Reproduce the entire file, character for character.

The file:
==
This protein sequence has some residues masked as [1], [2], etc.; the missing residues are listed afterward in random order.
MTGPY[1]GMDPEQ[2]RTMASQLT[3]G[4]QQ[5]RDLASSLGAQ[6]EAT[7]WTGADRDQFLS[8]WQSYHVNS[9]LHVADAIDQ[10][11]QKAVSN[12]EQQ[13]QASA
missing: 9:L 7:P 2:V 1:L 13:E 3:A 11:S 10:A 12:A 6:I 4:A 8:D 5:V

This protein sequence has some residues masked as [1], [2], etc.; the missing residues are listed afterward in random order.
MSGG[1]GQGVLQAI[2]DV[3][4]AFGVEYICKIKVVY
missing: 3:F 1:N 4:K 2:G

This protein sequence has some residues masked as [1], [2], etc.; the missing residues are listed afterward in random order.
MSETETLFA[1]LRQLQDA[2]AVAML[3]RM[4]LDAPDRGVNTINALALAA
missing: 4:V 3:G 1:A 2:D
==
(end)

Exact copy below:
This protein sequence has some residues masked as [1], [2], etc.; the missing residues are listed afterward in random order.
MTGPY[1]GMDPEQ[2]RTMASQLT[3]G[4]QQ[5]RDLASSLGAQ[6]EAT[7]WTGADRDQFLS[8]WQSYHVNS[9]LHVADAIDQ[10][11]QKAVSN[12]EQQ[13]QASA
missing: 9:L 7:P 2:V 1:L 13:E 3:A 11:S 10:A 12:A 6:I 4:A 8:D 5:V

This protein sequence has some residues masked as [1], [2], etc.; the missing residues are listed afterward in random order.
MSGG[1]GQGVLQAI[2]DV[3][4]AFGVEYICKIKVVY
missing: 3:F 1:N 4:K 2:G

This protein sequence has some residues masked as [1], [2], etc.; the missing residues are listed afterward in random order.
MSETETLFA[1]LRQLQDA[2]AVAML[3]RM[4]LDAPDRGVNTINALALAA
missing: 4:V 3:G 1:A 2:D